There’s a medical condition called “Hoarding Disorder”. It’s endemic to all guitarists.
Hoarding Disorder was thought to be part of OCD, but is now accepted as a separate condition. It can be treated using SSRI’s and cognitive behaviour therapy.
If you are a guitarist, it boils down to this – you can never have too many guitars.
I used to worry about this. But then my mate blues guitarist Tony Batey told me: “We’re guitarists, Hugh. We’re allowed to buy more guitars” – with a very strong emphasis on “allowed”. Tony was clearly aware of the guilt aspect!
So now, every time I think about not buying another guitar because I’ve already got 14 (or whatever my current total is – I forget), Tony’s voice rings out deep inside my head. It banishes the guilt I used to feel at getting out my credit card, then scurrying out of the shop with my new friend.
My point being….. each of my guitars has a function, a forte, and a soul.
If you’re an electric guitarist, you have to have a Les Paul – for that full-on rock sound, and not forgetting the sweetest of characterful clean tones. And every electric guitarist of all genres (especially country) must have a Telecaster. I recently bought a brand-new thin-line semi-acoustic Tele with a coil-tap bridge pickup, which gives you an instant humbucker, Les Paul type boost to its usual very clear tone. Even my otherwise dreadful Danelectro Shorthorn, made of masonite and held together by tape, has its ‘good’ function – tuned to drop D with a high action for slide.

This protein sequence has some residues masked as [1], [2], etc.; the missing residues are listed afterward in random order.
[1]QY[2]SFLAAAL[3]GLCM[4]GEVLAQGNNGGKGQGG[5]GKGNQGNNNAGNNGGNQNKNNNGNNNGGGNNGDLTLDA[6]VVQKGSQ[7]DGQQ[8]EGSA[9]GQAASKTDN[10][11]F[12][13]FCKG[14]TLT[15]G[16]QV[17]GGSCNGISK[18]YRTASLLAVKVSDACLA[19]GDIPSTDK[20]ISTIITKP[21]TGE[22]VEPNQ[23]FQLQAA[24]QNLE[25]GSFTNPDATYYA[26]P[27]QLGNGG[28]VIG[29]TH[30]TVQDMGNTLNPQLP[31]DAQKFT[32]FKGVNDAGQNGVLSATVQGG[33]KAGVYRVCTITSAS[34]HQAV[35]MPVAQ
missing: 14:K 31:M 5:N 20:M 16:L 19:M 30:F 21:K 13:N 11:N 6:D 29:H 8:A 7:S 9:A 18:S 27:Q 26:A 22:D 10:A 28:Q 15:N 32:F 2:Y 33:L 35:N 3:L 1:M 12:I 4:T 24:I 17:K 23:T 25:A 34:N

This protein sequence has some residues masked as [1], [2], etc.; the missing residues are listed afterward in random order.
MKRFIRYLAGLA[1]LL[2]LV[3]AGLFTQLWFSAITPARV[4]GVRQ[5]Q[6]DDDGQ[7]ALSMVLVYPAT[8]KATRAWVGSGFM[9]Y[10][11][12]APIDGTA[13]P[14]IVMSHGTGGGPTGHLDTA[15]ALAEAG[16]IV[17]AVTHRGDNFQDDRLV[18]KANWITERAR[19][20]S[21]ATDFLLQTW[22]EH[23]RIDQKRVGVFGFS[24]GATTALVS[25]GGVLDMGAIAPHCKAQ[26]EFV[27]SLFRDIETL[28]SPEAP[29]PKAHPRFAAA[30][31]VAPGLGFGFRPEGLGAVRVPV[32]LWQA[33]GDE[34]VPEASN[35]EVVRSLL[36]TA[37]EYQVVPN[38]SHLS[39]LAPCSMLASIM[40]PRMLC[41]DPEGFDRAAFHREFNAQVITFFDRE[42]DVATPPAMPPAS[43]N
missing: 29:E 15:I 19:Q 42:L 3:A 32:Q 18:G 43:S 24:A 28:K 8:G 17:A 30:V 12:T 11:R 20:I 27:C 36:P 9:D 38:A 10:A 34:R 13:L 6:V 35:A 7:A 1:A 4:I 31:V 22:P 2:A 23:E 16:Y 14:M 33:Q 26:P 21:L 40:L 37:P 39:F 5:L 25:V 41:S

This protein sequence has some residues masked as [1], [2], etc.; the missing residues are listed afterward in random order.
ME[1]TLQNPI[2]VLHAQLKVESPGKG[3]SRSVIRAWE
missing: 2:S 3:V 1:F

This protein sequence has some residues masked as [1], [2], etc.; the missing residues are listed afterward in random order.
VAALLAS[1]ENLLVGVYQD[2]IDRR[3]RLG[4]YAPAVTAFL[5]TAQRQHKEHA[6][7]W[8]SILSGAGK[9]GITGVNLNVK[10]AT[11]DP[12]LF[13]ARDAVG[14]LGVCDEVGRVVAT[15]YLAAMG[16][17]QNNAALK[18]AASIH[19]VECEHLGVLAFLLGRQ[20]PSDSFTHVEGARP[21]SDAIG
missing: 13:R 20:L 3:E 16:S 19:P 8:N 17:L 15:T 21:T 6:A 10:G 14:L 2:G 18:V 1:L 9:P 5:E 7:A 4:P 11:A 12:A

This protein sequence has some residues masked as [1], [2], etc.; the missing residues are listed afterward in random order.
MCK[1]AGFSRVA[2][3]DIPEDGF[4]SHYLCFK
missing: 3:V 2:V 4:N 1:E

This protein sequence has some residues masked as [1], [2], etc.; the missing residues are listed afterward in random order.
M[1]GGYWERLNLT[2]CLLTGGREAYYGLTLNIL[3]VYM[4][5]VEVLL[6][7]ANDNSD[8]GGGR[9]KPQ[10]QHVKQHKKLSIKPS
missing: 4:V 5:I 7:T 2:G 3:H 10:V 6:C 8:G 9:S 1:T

So yes, I definitely do need each and every one of my guitars. And I would be devastated if any of them went astray.
This makes me feel sorry for the Executor of my Estate when I graduate to that everlasting gig in the sky. In my Last Will and Testament, I will be listing each of my serious guitarist friends, annotated with precise instructions as to whom I would like each of my guitars to go.
And this is how we guitarists roll.